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Embedded domain specific languages: A Blueprint for Robust Performance of Scientific Computations

Scott Baden
Lawrence Berkeley National Lab and UCSD


An outstanding challenge in large scale computing is to enable the casual application programmer to realize performance obtained by an expert. The challenge has grown in recent years due to disruptive technological changes, which are expected to continue. In HPC, performance programming generally relies on a priori knowledge about the application. However, it is important to avoid entangling application software with knowledge about the hardware. The HPC community relies heavily on libraries, which have helped insulate application software against technological change. However, not all change can be accommodated via libraries, and an alternative approach is to restructure the source using a custom translator that incorporates the required a priori knowledge. I will describe custom source-to-source translators targeting different performance programming problems arising in large scale computation. The first translator, Saaz, reduces the overheads of abstraction by up to an order of magnitude in application libraries used to construct tools for data discovery in turbulent flow simulation. The second translator, MATE, restructures MPI applications to tolerate significant amounts of communication on distributed memory computers. The third translator, Mint, transforms annotated C++ stencil codes into highly optimized CUDA that comes close (80%) to the performance of carefully hand coded CUDA running on GPUs. Each translator incorporates application semantics into the optimization process, which are unavailable through a traditional compiler working with conventional language constructs. In effect, the translators treat idiomatic constructs or library APIs as a domain specific language embedded within a conventional programming language--in our case C or C++. Domain specific translation is an effective means of managing development costs, enabling the domain scientist to remain focused on the domain science, while realizing performance usually attributed to expert coders. I will conclude the talk with earlier work on run times, that led to the research in domain specific translation. Bio: Dr. Baden received his M.S and PhD in Computer Science from UC Berkeley in 1982 and 1987. He is also Adjunct Professor in the Deptartment of Computer Science and Engineering at UCSD, where he was a regular faculty member for 27 years. His research interests are in high performance and scientific computation: domain specific translation, abstraction mechanisms, run times, and irregular problems.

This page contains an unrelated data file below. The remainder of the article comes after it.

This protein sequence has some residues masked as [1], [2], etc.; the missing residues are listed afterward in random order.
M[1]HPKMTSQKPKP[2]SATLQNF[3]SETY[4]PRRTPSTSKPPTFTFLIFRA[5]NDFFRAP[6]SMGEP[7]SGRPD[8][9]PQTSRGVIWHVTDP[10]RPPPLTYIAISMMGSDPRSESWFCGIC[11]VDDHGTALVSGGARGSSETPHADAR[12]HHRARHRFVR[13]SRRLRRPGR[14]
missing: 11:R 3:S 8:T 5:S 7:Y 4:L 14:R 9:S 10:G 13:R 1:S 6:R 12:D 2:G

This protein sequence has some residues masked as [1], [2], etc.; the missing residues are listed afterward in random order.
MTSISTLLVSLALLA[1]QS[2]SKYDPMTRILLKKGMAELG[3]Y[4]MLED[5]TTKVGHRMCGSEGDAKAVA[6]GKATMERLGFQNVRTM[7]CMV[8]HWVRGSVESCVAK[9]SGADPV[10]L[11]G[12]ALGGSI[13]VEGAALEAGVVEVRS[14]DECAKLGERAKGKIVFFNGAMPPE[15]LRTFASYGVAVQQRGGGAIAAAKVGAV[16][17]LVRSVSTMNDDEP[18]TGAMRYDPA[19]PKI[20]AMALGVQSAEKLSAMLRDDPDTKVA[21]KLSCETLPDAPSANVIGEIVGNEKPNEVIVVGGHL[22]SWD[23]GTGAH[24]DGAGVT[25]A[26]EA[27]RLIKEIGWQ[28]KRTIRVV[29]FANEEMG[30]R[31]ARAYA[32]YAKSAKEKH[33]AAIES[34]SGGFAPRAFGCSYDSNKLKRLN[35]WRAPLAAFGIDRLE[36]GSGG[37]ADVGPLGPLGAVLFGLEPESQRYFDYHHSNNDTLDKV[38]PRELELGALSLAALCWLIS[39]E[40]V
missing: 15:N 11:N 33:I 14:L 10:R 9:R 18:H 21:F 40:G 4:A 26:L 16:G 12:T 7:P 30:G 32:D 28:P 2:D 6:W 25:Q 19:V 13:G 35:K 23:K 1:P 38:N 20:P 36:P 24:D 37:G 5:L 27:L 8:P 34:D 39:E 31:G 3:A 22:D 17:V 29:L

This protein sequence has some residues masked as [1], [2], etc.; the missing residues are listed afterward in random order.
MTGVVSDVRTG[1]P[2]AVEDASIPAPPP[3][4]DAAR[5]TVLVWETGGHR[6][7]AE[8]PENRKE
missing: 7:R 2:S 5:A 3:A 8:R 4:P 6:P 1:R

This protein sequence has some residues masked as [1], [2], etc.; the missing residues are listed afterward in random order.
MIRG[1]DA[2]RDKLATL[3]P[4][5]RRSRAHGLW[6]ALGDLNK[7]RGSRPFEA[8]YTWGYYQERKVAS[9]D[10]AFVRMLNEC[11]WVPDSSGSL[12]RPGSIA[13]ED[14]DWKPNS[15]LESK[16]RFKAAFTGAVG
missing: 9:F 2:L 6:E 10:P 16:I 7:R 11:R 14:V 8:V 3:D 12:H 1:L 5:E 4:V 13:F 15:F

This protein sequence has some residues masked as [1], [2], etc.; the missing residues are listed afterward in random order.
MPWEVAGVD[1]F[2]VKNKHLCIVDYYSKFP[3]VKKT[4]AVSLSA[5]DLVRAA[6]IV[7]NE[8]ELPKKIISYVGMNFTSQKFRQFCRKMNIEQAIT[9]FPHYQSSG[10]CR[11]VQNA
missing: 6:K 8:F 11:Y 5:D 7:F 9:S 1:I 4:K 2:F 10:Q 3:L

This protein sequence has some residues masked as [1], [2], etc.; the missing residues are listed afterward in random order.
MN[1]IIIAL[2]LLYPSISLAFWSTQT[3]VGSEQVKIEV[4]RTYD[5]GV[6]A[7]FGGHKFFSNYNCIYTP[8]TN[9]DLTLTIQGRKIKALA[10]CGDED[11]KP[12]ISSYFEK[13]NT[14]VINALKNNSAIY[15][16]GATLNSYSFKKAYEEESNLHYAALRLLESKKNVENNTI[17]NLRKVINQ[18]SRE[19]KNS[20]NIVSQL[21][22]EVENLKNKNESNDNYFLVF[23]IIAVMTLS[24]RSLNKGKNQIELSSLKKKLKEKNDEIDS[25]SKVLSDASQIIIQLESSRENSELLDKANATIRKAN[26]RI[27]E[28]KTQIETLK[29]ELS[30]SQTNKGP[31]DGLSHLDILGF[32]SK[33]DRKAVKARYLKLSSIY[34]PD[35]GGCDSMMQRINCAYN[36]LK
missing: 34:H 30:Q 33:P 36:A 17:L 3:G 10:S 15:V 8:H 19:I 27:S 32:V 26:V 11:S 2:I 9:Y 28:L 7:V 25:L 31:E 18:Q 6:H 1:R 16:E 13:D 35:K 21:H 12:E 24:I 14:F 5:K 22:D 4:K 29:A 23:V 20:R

Tuesday, May 14, 2019
11:00AM AP&M 2402